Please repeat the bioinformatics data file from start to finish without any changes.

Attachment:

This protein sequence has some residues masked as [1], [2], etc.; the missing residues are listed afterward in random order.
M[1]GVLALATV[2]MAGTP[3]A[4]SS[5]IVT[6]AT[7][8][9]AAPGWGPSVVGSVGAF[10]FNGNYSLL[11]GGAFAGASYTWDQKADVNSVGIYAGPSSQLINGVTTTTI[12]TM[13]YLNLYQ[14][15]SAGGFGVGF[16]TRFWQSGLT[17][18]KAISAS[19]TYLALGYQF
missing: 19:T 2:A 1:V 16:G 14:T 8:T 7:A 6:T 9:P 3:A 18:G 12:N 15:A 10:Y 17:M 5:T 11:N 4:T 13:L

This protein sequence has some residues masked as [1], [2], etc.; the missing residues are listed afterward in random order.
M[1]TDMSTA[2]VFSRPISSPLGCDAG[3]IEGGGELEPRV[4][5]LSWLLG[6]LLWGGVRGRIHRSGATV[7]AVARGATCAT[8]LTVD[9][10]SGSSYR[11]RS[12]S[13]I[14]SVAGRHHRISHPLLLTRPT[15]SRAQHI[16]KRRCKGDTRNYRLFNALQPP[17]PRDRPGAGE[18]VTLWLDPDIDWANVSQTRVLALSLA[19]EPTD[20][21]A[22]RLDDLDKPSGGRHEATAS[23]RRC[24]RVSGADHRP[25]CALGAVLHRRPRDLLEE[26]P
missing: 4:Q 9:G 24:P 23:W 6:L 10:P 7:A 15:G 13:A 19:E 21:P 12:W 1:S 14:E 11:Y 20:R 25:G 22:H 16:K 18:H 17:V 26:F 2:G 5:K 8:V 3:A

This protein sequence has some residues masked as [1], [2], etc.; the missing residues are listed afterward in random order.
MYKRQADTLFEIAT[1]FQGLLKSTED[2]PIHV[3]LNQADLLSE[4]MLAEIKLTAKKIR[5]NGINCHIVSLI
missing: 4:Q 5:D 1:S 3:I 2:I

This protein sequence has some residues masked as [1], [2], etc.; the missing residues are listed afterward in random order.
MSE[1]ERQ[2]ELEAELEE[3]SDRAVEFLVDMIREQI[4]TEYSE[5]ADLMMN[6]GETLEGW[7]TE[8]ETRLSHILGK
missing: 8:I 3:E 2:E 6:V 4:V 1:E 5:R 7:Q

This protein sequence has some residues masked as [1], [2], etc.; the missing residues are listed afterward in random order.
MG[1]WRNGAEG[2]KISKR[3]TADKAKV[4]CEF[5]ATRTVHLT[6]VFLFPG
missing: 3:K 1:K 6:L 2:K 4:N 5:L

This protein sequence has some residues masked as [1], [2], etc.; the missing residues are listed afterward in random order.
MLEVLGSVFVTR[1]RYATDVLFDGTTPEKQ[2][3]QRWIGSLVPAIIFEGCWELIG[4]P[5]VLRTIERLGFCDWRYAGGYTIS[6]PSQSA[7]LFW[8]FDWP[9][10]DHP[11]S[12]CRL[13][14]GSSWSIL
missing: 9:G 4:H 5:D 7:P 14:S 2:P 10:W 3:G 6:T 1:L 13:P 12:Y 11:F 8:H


This protein sequence has some residues masked as [1], [2], etc.; the missing residues are listed afterward in random order.
M[1]GVLALATV[2]MAGTP[3]A[4]SS[5]IVT[6]AT[7][8][9]AAPGWGPSVVGSVGAF[10]FNGNYSLL[11]GGAFAGASYTWDQKADVNSVGIYAGPSSQLINGVTTTTI[12]TM[13]YLNLYQ[14][15]SAGGFGVGF[16]TRFWQSGLT[17][18]KAISAS[19]TYLALGYQF
missing: 19:T 2:A 1:V 16:G 14:T 8:T 7:A 6:T 9:P 3:A 18:G 12:N 15:A 10:Y 17:M 5:T 11:N 4:T 13:L

This protein sequence has some residues masked as [1], [2], etc.; the missing residues are listed afterward in random order.
M[1]TDMSTA[2]VFSRPISSPLGCDAG[3]IEGGGELEPRV[4][5]LSWLLG[6]LLWGGVRGRIHRSGATV[7]AVARGATCAT[8]LTVD[9][10]SGSSYR[11]RS[12]S[13]I[14]SVAGRHHRISHPLLLTRPT[15]SRAQHI[16]KRRCKGDTRNYRLFNALQPP[17]PRDRPGAGE[18]VTLWLDPDIDWANVSQTRVLALSLA[19]EPTD[20][21]A[22]RLDDLDKPSGGRHEATAS[23]RRC[24]RVSGADHRP[25]CALGAVLHRRPRDLLEE[26]P
missing: 4:Q 9:G 24:P 23:W 6:L 10:P 7:A 15:G 13:A 19:E 21:P 12:W 1:S 14:E 11:Y 20:R 25:G 22:H 16:K 18:H 17:V 26:F 2:G 5:K 8:V 3:A

This protein sequence has some residues masked as [1], [2], etc.; the missing residues are listed afterward in random order.
MYKRQADTLFEIAT[1]FQGLLKSTED[2]PIHV[3]LNQADLLSE[4]MLAEIKLTAKKIR[5]NGINCHIVSLI
missing: 4:Q 5:D 1:S 3:I 2:I

This protein sequence has some residues masked as [1], [2], etc.; the missing residues are listed afterward in random order.
MSE[1]ERQ[2]ELEAELEE[3]SDRAVEFLVDMIREQI[4]TEYSE[5]ADLMMN[6]GETLEGW[7]TE[8]ETRLSHILGK
missing: 8:I 3:E 2:E 6:V 4:V 1:E 5:R 7:Q

This protein sequence has some residues masked as [1], [2], etc.; the missing residues are listed afterward in random order.
MG[1]WRNGAEG[2]KISKR[3]TADKAKV[4]CEF[5]ATRTVHLT[6]VFLFPG
missing: 3:K 1:K 6:L 2:K 4:N 5:L

This protein sequence has some residues masked as [1], [2], etc.; the missing residues are listed afterward in random order.
MLEVLGSVFVTR[1]RYATDVLFDGTTPEKQ[2][3]QRWIGSLVPAIIFEGCWELIG[4]P[5]VLRTIERLGFCDWRYAGGYTIS[6]PSQSA[7]LFW[8]FDWP[9][10]DHP[11]S[12]CRL[13][14]GSSWSIL
missing: 9:G 4:H 5:D 7:P 14:S 2:P 10:W 3:G 6:T 1:L 13:P 12:Y 11:F 8:H